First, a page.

With interest rates expected to start increasing later this year, the ideal situation is for consumers to live as debt-free as possible. This means no credit cards, vehicle finance or any other type of debt for any reason according to Adrian Goslett, Regional Director and CEO of RE/MAX of Southern Africa, who says while consumers who have high debt levels should try to pay down their debt as much as possible, and it is good advice to live debt-free, having no debt or credit history could be problematic for consumers who are looking to purchase a property.

He says as little as 5% of first-time buyers are able to purchase a home without requiring finance from a bank or lending institution. This is a very small percentage of the total number of first-time buyers in today’s real estate market. Very few buyers in general are able purchase a property outright and will need a loan of some kind, he says.
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Consumer protection and buying property in SA
Last year the Department of Human Settlements and its subsidiary, the Estate Agency Affairs Board (EAAB), were hard at work on the new Property Practitioners Bill (PPB), which is planned to accomplish the following:

- Convert the Estate Agency Affairs Board into the Property Practitioners’ Regulatory Authority (PPRA). Tighten up governance by the PPRA of estate agents who, in terms of the PPB, are to become known as “Property Practitioners”.

- Regulate home inspectors (also called property surveyors), who are now to be called Property Assessment Practitioners (PAPs). The PPRA is to regulate both training standards and the professional activities of PAPs.
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Reviewing your short term insurance policies
Your short-term insurance policies are automatically renewed annually, and often with an increased premium according Bertus Visser, Chief Executive of Distribution at PSG Insure, who says you should take the time to review your policies to make sure the cover still suits your needs.

Visser shares some key points to consider in the reviewing process:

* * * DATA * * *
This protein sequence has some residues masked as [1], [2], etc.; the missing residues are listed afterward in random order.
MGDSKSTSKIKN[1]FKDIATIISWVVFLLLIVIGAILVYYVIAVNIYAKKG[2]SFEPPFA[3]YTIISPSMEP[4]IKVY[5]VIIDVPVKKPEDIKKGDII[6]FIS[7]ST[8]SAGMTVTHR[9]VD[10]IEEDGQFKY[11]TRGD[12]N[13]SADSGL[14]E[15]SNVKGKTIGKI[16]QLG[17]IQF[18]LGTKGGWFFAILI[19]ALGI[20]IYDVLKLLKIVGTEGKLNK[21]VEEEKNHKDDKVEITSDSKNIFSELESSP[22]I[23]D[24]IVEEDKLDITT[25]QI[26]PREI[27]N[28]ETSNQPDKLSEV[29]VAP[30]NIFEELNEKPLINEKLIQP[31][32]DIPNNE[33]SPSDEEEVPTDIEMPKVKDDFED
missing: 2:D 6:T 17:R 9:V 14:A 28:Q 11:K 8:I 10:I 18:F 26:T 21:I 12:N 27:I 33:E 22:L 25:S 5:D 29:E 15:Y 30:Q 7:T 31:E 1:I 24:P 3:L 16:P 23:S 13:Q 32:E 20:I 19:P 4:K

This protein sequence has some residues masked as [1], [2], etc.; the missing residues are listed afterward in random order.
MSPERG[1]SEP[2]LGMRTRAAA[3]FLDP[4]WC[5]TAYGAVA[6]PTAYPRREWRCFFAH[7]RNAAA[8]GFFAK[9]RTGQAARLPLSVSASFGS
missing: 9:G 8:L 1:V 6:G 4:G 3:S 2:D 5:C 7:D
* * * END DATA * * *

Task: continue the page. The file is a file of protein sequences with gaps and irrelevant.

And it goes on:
Your personal details
It’s important to make sure your personal information is still correct on the policy schedule, for example, your contact details, postal and street address, email address and contact numbers. As your policy is month to month, check that these details are correct on a regular basis.
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When buying property think 'location efficiency'
It is often said that a potential homeowner should not spend more than 30% of his or her income on housing costs according to Dr Andrew Golding, chief executive of the Pam Golding Property (PGP) group, who says, however, there is a growing school of thought in America which suggests that this measure of affordability is incomplete, as it excludes any consideration for the second largest expense facing most households, namely transportation.

The American non-profit Centre for Neighbourhood Technology (CNT) suggests that potential homeowners consider housing and transportation costs in tandem since these costs are often inversely related to each other, depending on the location of a house. This then obscures the true affordability of a house. CNT argues that the most important affordability threshold is not the traditional 30% for housing but rather a 45% cut-off when the two costs are added together.